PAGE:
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When Don Freschi’s friends tell him he’ll never retire, they are probably right. As CEO of a metal manufacturing company, consultant for new entrepreneurs, and owner of a television fishing show, he shows no signs of slowing down. 

Don lives and works in Trail, British Columbia, and his family is deeply rooted in the area. 

“My dad was the main safety guy up at Teck, and my mom worked in the school district as an administrator. My grandparents moved here from Italy in the 1920s, and my grandfather worked up at Teck also,” says Don.

As soon as he finished his engineering degree, Don landed in the electronic materials division at Teck (then Cominco).

“So that’s three generations. I worked there for seven years before I started my own business.”

After decades of experience running multiple businesses, in 2015, Don launched Fenix Advanced Materials, a clean technology company that manufactures high-purity metals.

Bridge in Trail, British Columbia

A Bright Future in Trail 

When Don started Fenix seven years ago, he didn’t know the company would get into electric vehicle (EV) batteries. But the timing was right, and the company’s work was in line with EV battery development.

“We just stumbled into it. It was kind of a coincidence,” says Don. “We produce ultra-high purity metals used in our new next-generation EV batteries. We’re developing them with the University of British Columbia Okanagan. We came to a partnership agreement to work on new lithium batteries.”

Don is excited to be part of creating cutting-edge batteries.

“We’re on the third generation of the battery now, and we’ve put in more novel materials to make them bigger and better and get them ready for sale.”

(Photo courtesy of Don Freschi)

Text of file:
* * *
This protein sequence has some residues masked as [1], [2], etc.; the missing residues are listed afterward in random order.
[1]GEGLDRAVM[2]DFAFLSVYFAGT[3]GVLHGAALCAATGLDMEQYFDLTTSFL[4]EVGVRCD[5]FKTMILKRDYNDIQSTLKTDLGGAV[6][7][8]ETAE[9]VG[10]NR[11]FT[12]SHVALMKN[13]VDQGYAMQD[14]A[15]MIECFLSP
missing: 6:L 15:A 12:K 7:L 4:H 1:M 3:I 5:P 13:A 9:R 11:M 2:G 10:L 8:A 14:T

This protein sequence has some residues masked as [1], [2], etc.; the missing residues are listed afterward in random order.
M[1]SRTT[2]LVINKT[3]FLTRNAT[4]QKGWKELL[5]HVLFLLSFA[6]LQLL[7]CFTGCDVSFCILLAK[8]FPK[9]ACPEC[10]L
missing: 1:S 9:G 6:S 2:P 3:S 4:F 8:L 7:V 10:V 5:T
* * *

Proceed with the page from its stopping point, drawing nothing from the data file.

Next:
Hooked on Fishing

Testing the business waters and reeling in clients is a quality applied to other areas of Don’s life. A lifelong angler, Don loves fishing in any capacity. 

“I always have fun fishing. My grandson is three, and he’s getting into fishing. I take him. It’s awesome.”

His favourite fishing spot is not a secret. 

“The Columbia river around Trail, it’s world-class, one of the best.”

For six to eight weeks of the year, Don works filming and editing a fishing television series called Sports Fishing on the Fly. Over the show’s twenty-seven-year run, he has noticed changes around him. 

“The fishing is what brought (the changes) to life. We had fewer fish going to spawn every year, and our steelhead and salmon were affected. We saw declines in all the stocks in the last ten years. We have seen crazy weather in the places where we go fishing. We’ve had extreme weather conditions. I told my brother, ‘we’ve got to do something, this is crazy.’”

As a grandparent, Don is worried for the next generation. 

 “I felt sad because it’s bad for the kids. I thought, ‘holy cow, we better do something for the grandkids, or they won’t have anything.’ What if I can’t even bring my grandkid out fishing because there’s no fish? That was a real a-ha moment for sure.” 

So when the opportunity arose for Fenix advanced materials to get into electric vehicle battery materials creation, Don was on board. 

“It’s tough with climate change and all the different things happening in nature. We’ve just got to fight climate change in the best way we can.”

(Photo courtesy of Don Freschi)

Good, Clean Jobs

There is another side of battery production that Don knows well: recycling.

“(Fenix) always did a lot of recycling. We make the batteries, and since we know how to make them, we will be able to recycle the batteries. We want to make sure it’s a full loop.” 

By “full loop,” Don means that his company will be in charge of breaking down the waste it creates in the EV batteries. What Don is referring to is an idea called a ‘circular economy’ where products are designed to avoid waste, and when waste is present, it is recaptured and used again. 

“Everybody is becoming aware that we need a circular economy. More companies are looking at recycling and keeping things clean,” says Don.

Don would love to expand his operations in the Trail area. 

“In the future, we will definitely look at expanding. We have to decide where we’re going to build and recycle the batteries. We can’t say we’d for sure do them here, but Trail is a great fit.”

He likes the idea of bringing more good quality jobs to Trail.

“These are high-paying tech jobs, and usually, when people have stability, they stay and live in a beautiful area like Trail. So that’s the goal. We could have hundreds of employees, who knows? It’s very cool.”

Don loves working and living in Trail. 

“That’s where I want to be.”

(Photo courtesy of Don Freschi)